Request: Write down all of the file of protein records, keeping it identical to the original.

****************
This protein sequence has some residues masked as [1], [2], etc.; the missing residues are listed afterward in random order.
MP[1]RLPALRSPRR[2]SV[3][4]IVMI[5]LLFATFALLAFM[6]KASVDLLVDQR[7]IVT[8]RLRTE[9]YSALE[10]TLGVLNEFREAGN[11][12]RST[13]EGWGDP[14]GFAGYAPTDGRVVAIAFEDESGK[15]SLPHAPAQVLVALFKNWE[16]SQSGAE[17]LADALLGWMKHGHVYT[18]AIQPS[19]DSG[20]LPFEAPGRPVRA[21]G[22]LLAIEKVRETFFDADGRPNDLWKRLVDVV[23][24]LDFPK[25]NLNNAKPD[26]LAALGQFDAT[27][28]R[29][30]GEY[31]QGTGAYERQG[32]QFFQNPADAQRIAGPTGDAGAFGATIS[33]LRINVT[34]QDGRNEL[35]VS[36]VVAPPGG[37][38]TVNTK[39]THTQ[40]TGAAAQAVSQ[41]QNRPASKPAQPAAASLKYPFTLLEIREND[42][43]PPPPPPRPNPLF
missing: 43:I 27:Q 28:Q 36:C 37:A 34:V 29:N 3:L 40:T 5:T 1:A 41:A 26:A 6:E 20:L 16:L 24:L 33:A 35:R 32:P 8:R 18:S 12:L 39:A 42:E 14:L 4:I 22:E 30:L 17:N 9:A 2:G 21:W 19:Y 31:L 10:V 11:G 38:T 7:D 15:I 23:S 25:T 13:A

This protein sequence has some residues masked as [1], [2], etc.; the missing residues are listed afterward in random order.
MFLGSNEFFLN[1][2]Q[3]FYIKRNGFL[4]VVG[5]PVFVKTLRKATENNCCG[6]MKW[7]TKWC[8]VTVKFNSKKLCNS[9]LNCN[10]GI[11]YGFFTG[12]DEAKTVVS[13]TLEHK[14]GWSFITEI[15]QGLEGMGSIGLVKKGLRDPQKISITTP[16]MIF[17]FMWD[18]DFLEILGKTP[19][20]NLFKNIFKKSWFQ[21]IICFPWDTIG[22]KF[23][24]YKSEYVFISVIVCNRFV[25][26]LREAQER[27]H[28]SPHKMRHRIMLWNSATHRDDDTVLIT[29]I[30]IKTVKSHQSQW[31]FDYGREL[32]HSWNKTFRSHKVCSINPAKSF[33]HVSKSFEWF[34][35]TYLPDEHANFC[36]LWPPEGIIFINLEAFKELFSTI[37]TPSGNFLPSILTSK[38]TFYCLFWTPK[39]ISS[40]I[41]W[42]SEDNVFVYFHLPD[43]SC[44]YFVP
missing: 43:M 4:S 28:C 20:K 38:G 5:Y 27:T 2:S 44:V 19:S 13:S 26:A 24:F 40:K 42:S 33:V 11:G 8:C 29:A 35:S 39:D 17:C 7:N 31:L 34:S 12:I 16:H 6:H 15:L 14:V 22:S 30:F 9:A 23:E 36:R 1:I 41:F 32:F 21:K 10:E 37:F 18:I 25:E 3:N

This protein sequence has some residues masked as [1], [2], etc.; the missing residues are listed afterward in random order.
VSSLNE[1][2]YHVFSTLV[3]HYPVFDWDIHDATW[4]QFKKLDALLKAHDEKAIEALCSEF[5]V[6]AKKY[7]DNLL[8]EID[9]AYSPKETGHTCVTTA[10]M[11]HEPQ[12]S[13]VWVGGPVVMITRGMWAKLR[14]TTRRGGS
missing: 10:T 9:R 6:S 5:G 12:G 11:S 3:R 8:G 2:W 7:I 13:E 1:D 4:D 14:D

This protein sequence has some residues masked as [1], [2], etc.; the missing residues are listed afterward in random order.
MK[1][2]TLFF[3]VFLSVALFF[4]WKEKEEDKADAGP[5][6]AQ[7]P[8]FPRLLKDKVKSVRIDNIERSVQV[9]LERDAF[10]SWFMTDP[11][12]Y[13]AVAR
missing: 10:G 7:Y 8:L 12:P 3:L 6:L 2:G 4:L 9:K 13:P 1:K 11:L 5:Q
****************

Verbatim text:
This protein sequence has some residues masked as [1], [2], etc.; the missing residues are listed afterward in random order.
MP[1]RLPALRSPRR[2]SV[3][4]IVMI[5]LLFATFALLAFM[6]KASVDLLVDQR[7]IVT[8]RLRTE[9]YSALE[10]TLGVLNEFREAGN[11][12]RST[13]EGWGDP[14]GFAGYAPTDGRVVAIAFEDESGK[15]SLPHAPAQVLVALFKNWE[16]SQSGAE[17]LADALLGWMKHGHVYT[18]AIQPS[19]DSG[20]LPFEAPGRPVRA[21]G[22]LLAIEKVRETFFDADGRPNDLWKRLVDVV[23][24]LDFPK[25]NLNNAKPD[26]LAALGQFDAT[27][28]R[29][30]GEY[31]QGTGAYERQG[32]QFFQNPADAQRIAGPTGDAGAFGATIS[33]LRINVT[34]QDGRNEL[35]VS[36]VVAPPGG[37][38]TVNTK[39]THTQ[40]TGAAAQAVSQ[41]QNRPASKPAQPAAASLKYPFTLLEIREND[42][43]PPPPPPRPNPLF
missing: 43:I 27:Q 28:Q 36:C 37:A 34:V 29:N 3:L 40:T 5:T 1:A 41:A 26:A 6:E 20:L 16:L 24:L 33:A 35:R 32:P 8:R 18:S 12:L 39:A 42:E 14:L 4:I 22:E 30:L 17:N 9:A 2:G 21:W 19:Y 31:L 10:V 11:G 38:T 7:D 15:I 23:S 25:T 13:A

This protein sequence has some residues masked as [1], [2], etc.; the missing residues are listed afterward in random order.
MFLGSNEFFLN[1][2]Q[3]FYIKRNGFL[4]VVG[5]PVFVKTLRKATENNCCG[6]MKW[7]TKWC[8]VTVKFNSKKLCNS[9]LNCN[10]GI[11]YGFFTG[12]DEAKTVVS[13]TLEHK[14]GWSFITEI[15]QGLEGMGSIGLVKKGLRDPQKISITTP[16]MIF[17]FMWD[18]DFLEILGKTP[19][20]NLFKNIFKKSWFQ[21]IICFPWDTIG[22]KF[23][24]YKSEYVFISVIVCNRFV[25][26]LREAQER[27]H[28]SPHKMRHRIMLWNSATHRDDDTVLIT[29]I[30]IKTVKSHQSQW[31]FDYGREL[32]HSWNKTFRSHKVCSINPAKSF[33]HVSKSFEWF[34][35]TYLPDEHANFC[36]LWPPEGIIFINLEAFKELFSTI[37]TPSGNFLPSILTSK[38]TFYCLFWTPK[39]ISS[40]I[41]W[42]SEDNVFVYFHLPD[43]SC[44]YFVP
missing: 43:M 4:S 28:C 20:K 38:G 5:Y 27:T 2:S 44:V 19:S 13:S 26:A 24:F 40:K 42:S 33:V 11:G 8:C 29:A 35:S 39:D 17:C 7:N 31:L 34:S 12:I 16:H 6:H 15:L 14:V 22:S 30:F 9:A 23:E 36:R 1:I 41:F 32:F 21:K 10:E 37:F 18:I 25:E 3:N

This protein sequence has some residues masked as [1], [2], etc.; the missing residues are listed afterward in random order.
VSSLNE[1][2]YHVFSTLV[3]HYPVFDWDIHDATW[4]QFKKLDALLKAHDEKAIEALCSEF[5]V[6]AKKY[7]DNLL[8]EID[9]AYSPKETGHTCVTTA[10]M[11]HEPQ[12]S[13]VWVGGPVVMITRGMWAKLR[14]TTRRGGS
missing: 10:T 9:R 6:S 5:G 12:G 11:S 3:R 8:G 2:W 7:I 13:E 1:D 4:D 14:D

This protein sequence has some residues masked as [1], [2], etc.; the missing residues are listed afterward in random order.
MK[1][2]TLFF[3]VFLSVALFF[4]WKEKEEDKADAGP[5][6]AQ[7]P[8]FPRLLKDKVKSVRIDNIERSVQV[9]LERDAF[10]SWFMTDP[11][12]Y[13]AVAR
missing: 10:G 7:Y 8:L 12:P 3:L 6:L 2:G 4:L 9:K 13:P 1:K 11:L 5:Q